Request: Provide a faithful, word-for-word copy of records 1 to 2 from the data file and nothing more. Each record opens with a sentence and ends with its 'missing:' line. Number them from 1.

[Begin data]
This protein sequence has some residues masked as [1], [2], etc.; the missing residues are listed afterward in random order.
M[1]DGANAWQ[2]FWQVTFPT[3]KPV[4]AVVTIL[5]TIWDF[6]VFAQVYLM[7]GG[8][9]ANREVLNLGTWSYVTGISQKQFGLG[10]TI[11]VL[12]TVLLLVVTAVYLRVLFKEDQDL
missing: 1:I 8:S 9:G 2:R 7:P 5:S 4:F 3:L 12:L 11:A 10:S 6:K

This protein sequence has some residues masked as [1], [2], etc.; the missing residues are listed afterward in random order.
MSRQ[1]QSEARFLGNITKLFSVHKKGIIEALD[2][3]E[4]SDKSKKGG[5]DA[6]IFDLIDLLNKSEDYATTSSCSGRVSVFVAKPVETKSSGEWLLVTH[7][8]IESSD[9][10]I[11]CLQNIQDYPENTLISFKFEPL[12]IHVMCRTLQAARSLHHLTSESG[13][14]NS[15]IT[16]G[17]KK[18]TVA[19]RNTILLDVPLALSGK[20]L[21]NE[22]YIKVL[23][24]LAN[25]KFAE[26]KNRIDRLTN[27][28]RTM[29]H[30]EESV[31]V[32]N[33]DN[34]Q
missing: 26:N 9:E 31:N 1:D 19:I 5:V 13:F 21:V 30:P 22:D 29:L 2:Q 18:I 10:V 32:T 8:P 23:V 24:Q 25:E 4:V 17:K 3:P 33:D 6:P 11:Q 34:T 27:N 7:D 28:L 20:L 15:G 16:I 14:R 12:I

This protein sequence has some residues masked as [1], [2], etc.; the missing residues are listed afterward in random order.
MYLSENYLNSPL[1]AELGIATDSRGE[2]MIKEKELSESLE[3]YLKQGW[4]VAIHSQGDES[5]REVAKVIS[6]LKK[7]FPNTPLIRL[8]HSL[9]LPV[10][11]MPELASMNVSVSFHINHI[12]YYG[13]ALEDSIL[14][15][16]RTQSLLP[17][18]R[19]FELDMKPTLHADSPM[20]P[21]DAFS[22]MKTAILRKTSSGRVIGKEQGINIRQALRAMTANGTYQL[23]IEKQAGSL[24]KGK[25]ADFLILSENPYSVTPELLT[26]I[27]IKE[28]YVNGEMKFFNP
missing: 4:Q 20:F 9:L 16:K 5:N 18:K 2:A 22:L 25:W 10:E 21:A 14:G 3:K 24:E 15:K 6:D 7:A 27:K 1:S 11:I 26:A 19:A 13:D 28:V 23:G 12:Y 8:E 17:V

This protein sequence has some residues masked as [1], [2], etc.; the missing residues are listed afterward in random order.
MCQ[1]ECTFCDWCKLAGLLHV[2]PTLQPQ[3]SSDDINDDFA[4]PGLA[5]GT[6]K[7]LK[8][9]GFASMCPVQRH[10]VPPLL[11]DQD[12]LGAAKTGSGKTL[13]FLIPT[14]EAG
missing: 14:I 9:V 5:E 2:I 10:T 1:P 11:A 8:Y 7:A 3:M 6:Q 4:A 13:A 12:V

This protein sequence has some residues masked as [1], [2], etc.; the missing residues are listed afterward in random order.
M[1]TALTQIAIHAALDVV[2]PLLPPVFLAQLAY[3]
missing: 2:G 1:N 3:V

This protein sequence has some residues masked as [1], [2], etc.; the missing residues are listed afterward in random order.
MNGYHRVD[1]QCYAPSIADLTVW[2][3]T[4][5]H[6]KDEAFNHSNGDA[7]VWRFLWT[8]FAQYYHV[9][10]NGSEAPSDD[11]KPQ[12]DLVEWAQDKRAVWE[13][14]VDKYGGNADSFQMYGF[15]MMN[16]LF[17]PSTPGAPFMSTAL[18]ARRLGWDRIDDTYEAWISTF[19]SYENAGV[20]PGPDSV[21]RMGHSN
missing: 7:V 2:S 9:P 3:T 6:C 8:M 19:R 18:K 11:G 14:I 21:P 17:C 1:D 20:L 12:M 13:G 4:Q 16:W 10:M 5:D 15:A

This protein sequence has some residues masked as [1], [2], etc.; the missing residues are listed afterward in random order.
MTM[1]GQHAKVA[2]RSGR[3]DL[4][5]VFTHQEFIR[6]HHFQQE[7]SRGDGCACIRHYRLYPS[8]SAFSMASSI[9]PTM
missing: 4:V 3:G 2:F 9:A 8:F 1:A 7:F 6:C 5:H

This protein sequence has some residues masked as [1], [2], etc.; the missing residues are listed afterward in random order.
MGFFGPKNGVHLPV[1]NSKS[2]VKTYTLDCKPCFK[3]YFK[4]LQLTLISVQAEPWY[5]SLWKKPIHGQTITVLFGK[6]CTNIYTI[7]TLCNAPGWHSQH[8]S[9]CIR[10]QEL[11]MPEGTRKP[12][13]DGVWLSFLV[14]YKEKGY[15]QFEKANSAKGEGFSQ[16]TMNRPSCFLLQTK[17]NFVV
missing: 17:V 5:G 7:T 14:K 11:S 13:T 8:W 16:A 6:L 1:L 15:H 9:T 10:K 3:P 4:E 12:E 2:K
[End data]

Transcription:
This protein sequence has some residues masked as [1], [2], etc.; the missing residues are listed afterward in random order.
M[1]DGANAWQ[2]FWQVTFPT[3]KPV[4]AVVTIL[5]TIWDF[6]VFAQVYLM[7]GG[8][9]ANREVLNLGTWSYVTGISQKQFGLG[10]TI[11]VL[12]TVLLLVVTAVYLRVLFKEDQDL
missing: 1:I 8:S 9:G 2:R 7:P 5:S 4:F 3:L 12:L 11:A 10:S 6:K

This protein sequence has some residues masked as [1], [2], etc.; the missing residues are listed afterward in random order.
MSRQ[1]QSEARFLGNITKLFSVHKKGIIEALD[2][3]E[4]SDKSKKGG[5]DA[6]IFDLIDLLNKSEDYATTSSCSGRVSVFVAKPVETKSSGEWLLVTH[7][8]IESSD[9][10]I[11]CLQNIQDYPENTLISFKFEPL[12]IHVMCRTLQAARSLHHLTSESG[13][14]NS[15]IT[16]G[17]KK[18]TVA[19]RNTILLDVPLALSGK[20]L[21]NE[22]YIKVL[23][24]LAN[25]KFAE[26]KNRIDRLTN[27][28]RTM[29]H[30]EESV[31]V[32]N[33]DN[34]Q
missing: 26:N 9:E 31:N 1:D 19:I 5:V 13:F 21:V 30:P 22:D 29:L 2:Q 18:I 10:V 32:T 8:P 23:V 24:Q 25:E 4:V 17:K 3:P 33:D 6:P 11:Q 34:T 27:N 7:D 28:L 20:L 15:G 16:I 14:R 12:I